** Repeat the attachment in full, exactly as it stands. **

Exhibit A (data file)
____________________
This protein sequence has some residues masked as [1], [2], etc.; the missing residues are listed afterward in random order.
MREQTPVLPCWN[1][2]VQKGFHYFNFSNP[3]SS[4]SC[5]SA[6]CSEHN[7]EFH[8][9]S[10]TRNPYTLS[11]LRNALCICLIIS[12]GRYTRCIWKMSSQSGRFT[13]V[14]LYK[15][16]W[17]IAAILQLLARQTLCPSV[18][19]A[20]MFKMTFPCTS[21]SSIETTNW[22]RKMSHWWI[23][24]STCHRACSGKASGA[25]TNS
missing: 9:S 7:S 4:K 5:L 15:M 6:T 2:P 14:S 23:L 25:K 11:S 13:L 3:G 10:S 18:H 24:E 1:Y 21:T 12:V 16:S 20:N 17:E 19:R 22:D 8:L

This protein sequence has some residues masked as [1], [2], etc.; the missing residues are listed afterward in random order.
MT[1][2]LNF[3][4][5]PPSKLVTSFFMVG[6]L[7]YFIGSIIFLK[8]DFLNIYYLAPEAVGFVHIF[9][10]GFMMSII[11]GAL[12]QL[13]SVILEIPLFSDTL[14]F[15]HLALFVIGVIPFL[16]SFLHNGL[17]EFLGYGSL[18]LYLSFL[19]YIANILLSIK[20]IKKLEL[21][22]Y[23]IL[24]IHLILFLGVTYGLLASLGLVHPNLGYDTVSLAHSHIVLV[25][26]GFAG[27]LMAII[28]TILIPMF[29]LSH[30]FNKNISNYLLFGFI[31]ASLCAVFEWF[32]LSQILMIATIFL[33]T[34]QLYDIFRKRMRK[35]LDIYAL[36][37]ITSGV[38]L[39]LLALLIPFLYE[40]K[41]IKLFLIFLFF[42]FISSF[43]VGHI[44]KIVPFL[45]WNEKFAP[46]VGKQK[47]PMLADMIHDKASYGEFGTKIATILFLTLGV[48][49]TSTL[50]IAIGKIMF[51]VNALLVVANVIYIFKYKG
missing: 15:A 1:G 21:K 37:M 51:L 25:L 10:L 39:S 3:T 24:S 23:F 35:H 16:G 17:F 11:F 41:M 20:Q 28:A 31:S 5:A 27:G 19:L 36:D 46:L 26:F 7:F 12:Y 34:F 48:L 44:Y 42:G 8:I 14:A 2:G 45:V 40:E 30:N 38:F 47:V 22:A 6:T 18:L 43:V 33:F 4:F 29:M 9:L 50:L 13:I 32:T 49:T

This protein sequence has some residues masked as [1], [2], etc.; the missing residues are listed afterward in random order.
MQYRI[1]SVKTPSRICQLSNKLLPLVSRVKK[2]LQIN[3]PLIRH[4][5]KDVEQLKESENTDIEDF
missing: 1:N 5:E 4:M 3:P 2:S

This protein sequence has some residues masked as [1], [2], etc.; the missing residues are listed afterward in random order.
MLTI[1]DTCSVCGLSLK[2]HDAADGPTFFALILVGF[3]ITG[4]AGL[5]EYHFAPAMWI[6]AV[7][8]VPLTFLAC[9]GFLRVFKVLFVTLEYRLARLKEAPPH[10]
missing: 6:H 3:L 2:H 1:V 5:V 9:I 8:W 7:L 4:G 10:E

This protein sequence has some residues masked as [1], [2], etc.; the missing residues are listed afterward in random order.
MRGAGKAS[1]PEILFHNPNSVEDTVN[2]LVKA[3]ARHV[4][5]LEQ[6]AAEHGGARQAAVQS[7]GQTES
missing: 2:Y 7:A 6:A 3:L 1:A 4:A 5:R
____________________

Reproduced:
This protein sequence has some residues masked as [1], [2], etc.; the missing residues are listed afterward in random order.
MREQTPVLPCWN[1][2]VQKGFHYFNFSNP[3]SS[4]SC[5]SA[6]CSEHN[7]EFH[8][9]S[10]TRNPYTLS[11]LRNALCICLIIS[12]GRYTRCIWKMSSQSGRFT[13]V[14]LYK[15][16]W[17]IAAILQLLARQTLCPSV[18][19]A[20]MFKMTFPCTS[21]SSIETTNW[22]RKMSHWWI[23][24]STCHRACSGKASGA[25]TNS
missing: 9:S 7:S 4:K 5:L 15:M 6:T 2:P 14:S 23:L 25:K 11:S 13:L 3:G 10:S 18:H 24:E 1:Y 21:T 12:V 16:S 20:N 17:E 19:R 22:D 8:L

This protein sequence has some residues masked as [1], [2], etc.; the missing residues are listed afterward in random order.
MT[1][2]LNF[3][4][5]PPSKLVTSFFMVG[6]L[7]YFIGSIIFLK[8]DFLNIYYLAPEAVGFVHIF[9][10]GFMMSII[11]GAL[12]QL[13]SVILEIPLFSDTL[14]F[15]HLALFVIGVIPFL[16]SFLHNGL[17]EFLGYGSL[18]LYLSFL[19]YIANILLSIK[20]IKKLEL[21][22]Y[23]IL[24]IHLILFLGVTYGLLASLGLVHPNLGYDTVSLAHSHIVLV[25][26]GFAG[27]LMAII[28]TILIPMF[29]LSH[30]FNKNISNYLLFGFI[31]ASLCAVFEWF[32]LSQILMIATIFL[33]T[34]QLYDIFRKRMRK[35]LDIYAL[36][37]ITSGV[38]L[39]LLALLIPFLYE[40]K[41]IKLFLIFLFF[42]FISSF[43]VGHI[44]KIVPFL[45]WNEKFAP[46]VGKQK[47]PMLADMIHDKASYGEFGTKIATILFLTLGV[48][49]TSTL[50]IAIGKIMF[51]VNALLVVANVIYIFKYKG
missing: 15:A 1:G 21:K 37:M 51:L 25:L 10:L 39:S 3:T 24:S 23:F 35:H 16:G 17:F 11:F 41:M 20:Q 28:A 31:S 5:A 27:G 19:L 36:D 46:L 26:F 7:F 12:Y 34:F 48:L 44:Y 42:G 8:I 14:A 2:G 45:V 40:E 30:N 38:F 47:V 22:A 6:T 18:L 43:V 33:F 4:F 29:M 9:L 50:L 13:I 32:T 49:T

This protein sequence has some residues masked as [1], [2], etc.; the missing residues are listed afterward in random order.
MQYRI[1]SVKTPSRICQLSNKLLPLVSRVKK[2]LQIN[3]PLIRH[4][5]KDVEQLKESENTDIEDF
missing: 1:N 5:E 4:M 3:P 2:S

This protein sequence has some residues masked as [1], [2], etc.; the missing residues are listed afterward in random order.
MLTI[1]DTCSVCGLSLK[2]HDAADGPTFFALILVGF[3]ITG[4]AGL[5]EYHFAPAMWI[6]AV[7][8]VPLTFLAC[9]GFLRVFKVLFVTLEYRLARLKEAPPH[10]
missing: 6:H 3:L 2:H 1:V 5:V 9:I 8:W 7:L 4:G 10:E

This protein sequence has some residues masked as [1], [2], etc.; the missing residues are listed afterward in random order.
MRGAGKAS[1]PEILFHNPNSVEDTVN[2]LVKA[3]ARHV[4][5]LEQ[6]AAEHGGARQAAVQS[7]GQTES
missing: 2:Y 7:A 6:A 3:L 1:A 4:A 5:R